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Muslims protest against the alleged desecration of the Koran in Dhaka on October 16, 2021. Photo: EPA-EFE

Explainer | Why did Muslim hardliners attack Hindus in Bangladesh’s worst bout of communal violence in two decades?

  • A social media post showing the Koran at the feet of a Hindu god inflamed tensions in the Muslim-majority nation, with elite officers called in to restore order
  • PM Sheikh Hasina has vowed to revert to a 1972 secular constitution, but hasn’t been able to amid party differences and fears that a backlash against Hindus could hurt ties with India
Muslim-majority Bangladesh in October witnessed one of the worst bouts of communal violence in the last two decades, leaving six people – both Muslims and Hindus – dead and hundreds of homes and temples belonging to the minority Hindus destroyed.

Prime Minister Sheikh Hasina’s Awami League government had to deploy border guards and units of the elite Rapid Action Battalion in 22 of the country’s 40 districts to bring the situation under control. Here’s a look at what happened.

What caused the violence?

On October 12, the first day of Durga Puja, the biggest festival of Bengali Hindus, a strange picture began circulating on social media.

It showed the Koran, Islam’s holy book, at the feet of a Hindu god in the eastern town of Comilla. Scores of Muslims, some said to be close to Islamist groups, started protesting against the “insult to Islam” on Facebook.

Police claim to have arrested two Muslims for mischief with the avowed intention of starting communal disturbances.

Vandalised Durga Puja in Noakhali district, southeastern Bangladesh. Photo: Subir Bhaumik

Comilla Awami League leader Aysha Zaman blames the police for their slow response, saying Hindu religious sites were immediately attacked the next morning.

“No Hindu in my country is stupid enough to do something like this,” she said. “The picture and its circulation in Facebook was part of a plan to foment trouble, terrorise Hindus and discredit the government.”

Hasina’s party is seen as the more secular one of the two political groups that have alternated between leading Bangladesh since it gained independence five decades ago.

It’s not the first time that social media has been used to provoke communal violence in the country of 164 million, where nine in 10 people are Muslim.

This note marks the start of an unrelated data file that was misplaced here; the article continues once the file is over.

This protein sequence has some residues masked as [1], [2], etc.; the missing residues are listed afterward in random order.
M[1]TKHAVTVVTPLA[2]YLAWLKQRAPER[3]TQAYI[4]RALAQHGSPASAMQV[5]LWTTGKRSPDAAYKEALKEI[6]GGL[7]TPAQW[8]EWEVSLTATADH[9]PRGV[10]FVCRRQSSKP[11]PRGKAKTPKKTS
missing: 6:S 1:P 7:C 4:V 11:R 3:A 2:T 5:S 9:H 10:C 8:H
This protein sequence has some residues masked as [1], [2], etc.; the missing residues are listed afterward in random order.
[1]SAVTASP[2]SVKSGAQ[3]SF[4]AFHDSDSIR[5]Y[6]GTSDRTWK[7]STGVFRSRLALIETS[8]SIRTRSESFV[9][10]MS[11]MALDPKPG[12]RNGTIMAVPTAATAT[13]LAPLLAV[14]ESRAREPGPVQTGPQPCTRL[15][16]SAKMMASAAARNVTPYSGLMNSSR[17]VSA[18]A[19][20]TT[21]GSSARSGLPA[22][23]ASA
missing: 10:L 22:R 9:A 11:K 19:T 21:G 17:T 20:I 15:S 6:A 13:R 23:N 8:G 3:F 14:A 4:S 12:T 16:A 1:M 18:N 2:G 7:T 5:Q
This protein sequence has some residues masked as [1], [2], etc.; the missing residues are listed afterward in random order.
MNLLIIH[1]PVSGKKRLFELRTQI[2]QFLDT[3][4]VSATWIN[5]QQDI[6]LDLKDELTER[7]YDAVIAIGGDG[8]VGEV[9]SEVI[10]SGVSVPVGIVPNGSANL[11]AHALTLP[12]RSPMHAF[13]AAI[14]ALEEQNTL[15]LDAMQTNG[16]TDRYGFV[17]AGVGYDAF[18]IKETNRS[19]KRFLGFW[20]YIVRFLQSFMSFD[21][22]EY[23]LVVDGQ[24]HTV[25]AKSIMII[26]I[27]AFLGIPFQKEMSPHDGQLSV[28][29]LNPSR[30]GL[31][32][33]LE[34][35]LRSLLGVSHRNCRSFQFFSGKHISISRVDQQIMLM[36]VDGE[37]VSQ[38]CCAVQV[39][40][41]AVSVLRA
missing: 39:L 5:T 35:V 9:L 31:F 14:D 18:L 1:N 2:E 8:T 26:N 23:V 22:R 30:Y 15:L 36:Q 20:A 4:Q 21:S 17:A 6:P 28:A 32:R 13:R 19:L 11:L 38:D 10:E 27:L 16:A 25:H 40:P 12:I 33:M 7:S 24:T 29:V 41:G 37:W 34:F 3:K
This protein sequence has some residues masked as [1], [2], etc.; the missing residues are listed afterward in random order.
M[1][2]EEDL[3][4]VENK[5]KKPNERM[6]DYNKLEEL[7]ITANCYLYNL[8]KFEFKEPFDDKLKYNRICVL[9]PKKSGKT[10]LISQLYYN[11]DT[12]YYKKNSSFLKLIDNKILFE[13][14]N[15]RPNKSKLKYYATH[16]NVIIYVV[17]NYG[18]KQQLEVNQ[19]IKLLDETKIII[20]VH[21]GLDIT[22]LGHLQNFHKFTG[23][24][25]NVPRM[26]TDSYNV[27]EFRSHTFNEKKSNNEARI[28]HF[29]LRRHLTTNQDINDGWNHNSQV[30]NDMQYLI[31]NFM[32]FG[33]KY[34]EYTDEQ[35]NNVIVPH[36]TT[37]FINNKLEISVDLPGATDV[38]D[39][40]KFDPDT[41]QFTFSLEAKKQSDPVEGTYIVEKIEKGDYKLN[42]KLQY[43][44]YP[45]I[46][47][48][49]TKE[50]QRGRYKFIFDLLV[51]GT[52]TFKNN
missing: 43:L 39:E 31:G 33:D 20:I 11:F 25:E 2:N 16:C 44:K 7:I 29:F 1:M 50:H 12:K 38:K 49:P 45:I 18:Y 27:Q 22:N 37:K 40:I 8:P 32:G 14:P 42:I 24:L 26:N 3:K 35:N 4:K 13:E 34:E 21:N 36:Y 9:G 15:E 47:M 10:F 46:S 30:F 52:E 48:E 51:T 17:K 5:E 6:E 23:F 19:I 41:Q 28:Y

Five years ago in Nasirnagar near Comilla, a fake Facebook account showing a Hindu man insulting Prophet Muhammad provoked rioting in neighbouring districts and attacks on Hindu temples.

What has the government done to support minority Hindus?

The Awami League government, in its third term in power since 2009, has pledged to severely punish troublemakers. Prime Minister Hasina has assured Hindu community leaders that lives and property will be protected.

But efforts to maintain communal harmony are also causing controversy.

Junior Information Minister Murad Hassan earlier this week shared a YouTube video promising an “early return” to the 1972 secular Constitution, in which Islam would no longer be the state religion.

While this clause was promulgated by the Founding Father Sheikh Mujibur Rahman – Hasina’s father – after the 1971 liberation war that led to Bangladesh’s independence from Pakistan, it was overturned in an amendment promulgated by late military ruler General H.M Ershad in 1988.

Muslims and Hindus protest in Bangladesh over perceived insult to Islam

While Hasina did promise to revert to the 1972 Constitution when she returned to power in 2009, she has not done this because the party was divided and her party did not have the clear majority it now enjoys.

There is still opposition from within the Awami League. Former Dhaka city Mayor Sayeed Khokon said extensive discussion was necessary. Others said it could “pour oil on a raging fire” and give the Islamist opposition parties a potent issue to agitate and corner the party in the run-up to the next parliament polls due in two years from now.

But secularist groups and many Awami League leaders say it is impossible to stave off the radical Islamist challenge by pandering to them at a time when their morale is boosted by the Taliban takeover in Afghanistan.

Activists join in a torch procession demanding justice for the violence against Hindu communities in Dhaka on October 18, 2021. Photo: Reuters

What are the consequences of a return to the 1972 secular Constitution?

Such a move would surely be a red flag to the Islamist opposition, which could cause street agitations, forcing the Awami League to mobilise its own cadres against the Islamists. Others fear more vicious attacks on the Hindus and other religious minorities who are soft targets.

Attacks on Hindus will have repercussions on neighbouring India, which is ruled by a Hindu nationalist government led by Prime Minister Narendra Modi.

Bilateral ties between the two countries, now at their very best, may suffer, especially if there is an exodus of Hindus. The Modi government is committed to defend Hindus but cannot afford to lose Bangladesh, a strategic partner and a trusted friend.

Bangladesh ‘on alert’ for militants amid Taliban’s takeover of Afghanistan

Hasina has asked India to cooperate in fighting communalism, suggesting not just timely intelligence against Islamist terror groups operating in her country, but also control over possible outburst of Hindu retaliatory attacks on Muslims, which, if it happens, can make things difficult for her.

India has lauded Hasina’s government for “effectively controlling the situation”, and the state government in the border state of West Bengal have already cracked down on elements trying to use visuals of Hindu temple attacks in Bangladesh to whip up religious passions in India.

Additional reporting by Reuters